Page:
Hazell also argues that an English Parliament would be more important than Westminster, but with powers clearly divided between them, it is difficult to envisage how an English Parliament would be more important except in relation to those areas of policy devolved to it. Even where powers are not clearly divided, the English Executive would undoubtedly become a part of the existing Memorandum of Understanding and four main Concordats57 between the UK Government and the devolved institutions, which help ensure the smooth conduct of intergovernmental relations. A further help to this is that it would be a rare (but not impossible) occurrence for there to be different political parties in power at Westminster and the English Parliament, given England's majority of MPs at Westminster. On top of all of this, as is the case with the Scottish Parliament, Westminster would remain sovereign and would retain the right to legislate for England in any way it saw fit, although an agreement similar to a Sewel motion would be appropriate.

The effects on Westminster

  Another criticism of the idea of an English Parliament is that it will be another layer of government resulting in yet more politicians. The distaste for the idea of more politicians was clear in the rejection of a North East Regional Assembly in 2004. Any plans for an English Parliament would have to make clear that it would not mean more politicians.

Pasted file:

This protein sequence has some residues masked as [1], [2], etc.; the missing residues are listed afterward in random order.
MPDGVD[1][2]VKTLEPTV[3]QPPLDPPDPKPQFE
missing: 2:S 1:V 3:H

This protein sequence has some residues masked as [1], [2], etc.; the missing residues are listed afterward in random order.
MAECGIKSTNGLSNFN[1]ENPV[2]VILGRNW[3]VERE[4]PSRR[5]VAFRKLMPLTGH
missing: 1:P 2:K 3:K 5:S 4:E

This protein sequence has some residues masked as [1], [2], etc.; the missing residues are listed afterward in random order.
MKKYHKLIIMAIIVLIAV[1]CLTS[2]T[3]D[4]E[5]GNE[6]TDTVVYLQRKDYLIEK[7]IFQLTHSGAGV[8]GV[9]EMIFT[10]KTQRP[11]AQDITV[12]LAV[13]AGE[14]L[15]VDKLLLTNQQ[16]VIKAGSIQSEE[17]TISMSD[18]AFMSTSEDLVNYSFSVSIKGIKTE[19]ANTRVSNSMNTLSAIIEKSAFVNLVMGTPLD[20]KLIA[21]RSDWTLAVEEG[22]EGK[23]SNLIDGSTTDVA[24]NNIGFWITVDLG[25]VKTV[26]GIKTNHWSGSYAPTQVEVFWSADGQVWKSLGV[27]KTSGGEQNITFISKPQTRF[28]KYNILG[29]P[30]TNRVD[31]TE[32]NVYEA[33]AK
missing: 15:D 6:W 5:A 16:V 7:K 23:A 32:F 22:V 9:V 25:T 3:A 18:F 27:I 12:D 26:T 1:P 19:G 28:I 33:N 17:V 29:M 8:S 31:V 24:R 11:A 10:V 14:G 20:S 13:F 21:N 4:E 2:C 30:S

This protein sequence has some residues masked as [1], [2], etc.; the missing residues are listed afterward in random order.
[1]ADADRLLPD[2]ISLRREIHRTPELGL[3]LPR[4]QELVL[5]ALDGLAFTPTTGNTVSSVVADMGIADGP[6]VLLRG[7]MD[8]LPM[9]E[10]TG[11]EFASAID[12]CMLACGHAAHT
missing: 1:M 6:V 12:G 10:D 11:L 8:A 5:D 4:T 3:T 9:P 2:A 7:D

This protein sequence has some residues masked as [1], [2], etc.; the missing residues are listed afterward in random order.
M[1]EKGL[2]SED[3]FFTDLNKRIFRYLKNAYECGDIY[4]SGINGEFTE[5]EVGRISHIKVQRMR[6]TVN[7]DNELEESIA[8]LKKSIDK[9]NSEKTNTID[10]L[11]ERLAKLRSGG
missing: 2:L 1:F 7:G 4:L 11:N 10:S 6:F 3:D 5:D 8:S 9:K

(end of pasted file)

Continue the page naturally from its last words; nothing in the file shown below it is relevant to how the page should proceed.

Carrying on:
Of course, the creation of an English Parliament would see the role of English MPs at Westminster considerably reduced. With the devolution of significant powers away from Westminster, the present number of MPs would not be necessary to carry out the functions of a Parliament that only dealt with specific reserved matters. To be clear on just how significant the reduction in number of Westminster MPs should be, it must first be made clear what powers an English Parliament should have. The answer to this is quite simple: it should have the same powers as were granted to the Scottish Parliament under the Scotland Act in 1999. This would mean that the UK Constitution, Foreign Policy, Defence, Employment legislation, Social Security Policy and Transport safety would remain as matters reserved to Westminster. With Westminster only dealing with these reserved matters, the number of MPs would have to be significantly reduced. The exact number would be difficult to define without research into how much Parliamentary time is usually taken up with matters that would be devolved, but an interesting comparison is with that of other legislatures across the world. The House of Commons, with 646 members, has one MP for every 91,000 people. If Welsh constituencies were brought into line with Scottish and English constituency sizes (one MP for every 70,000 voters), then Wales would have 34 MPs and the House of Commons would have 640 members, one for every 92,000 people. This appears quite a lot compared with, for example, the French Assemblée nationale (577 members, one for every 103,200), the Spanish Congresso de los Diputados (350 members, one per 114,000) and the US House of Representatives (435 members, one for every 647,000 people).58 It is clear that, even without devolution all-round, the House of Commons is a large House. Full devolution to England (and Wales) would highlight the situation further. It would not be inconceivable for the House of Commons, following devolution, to reduce its numbers by at least one-third (to around 426 members,59 one for every 138,500 people), half (321 members,60 one for every 184,000 people) or perhaps even two-thirds (213 members,61 one for every 277,000 people). All options would produce a lower MP-constituent ratio than France and Spain, but even the most extreme reduction would not bring the MPconstituent ratio anywhere near the levels of the US.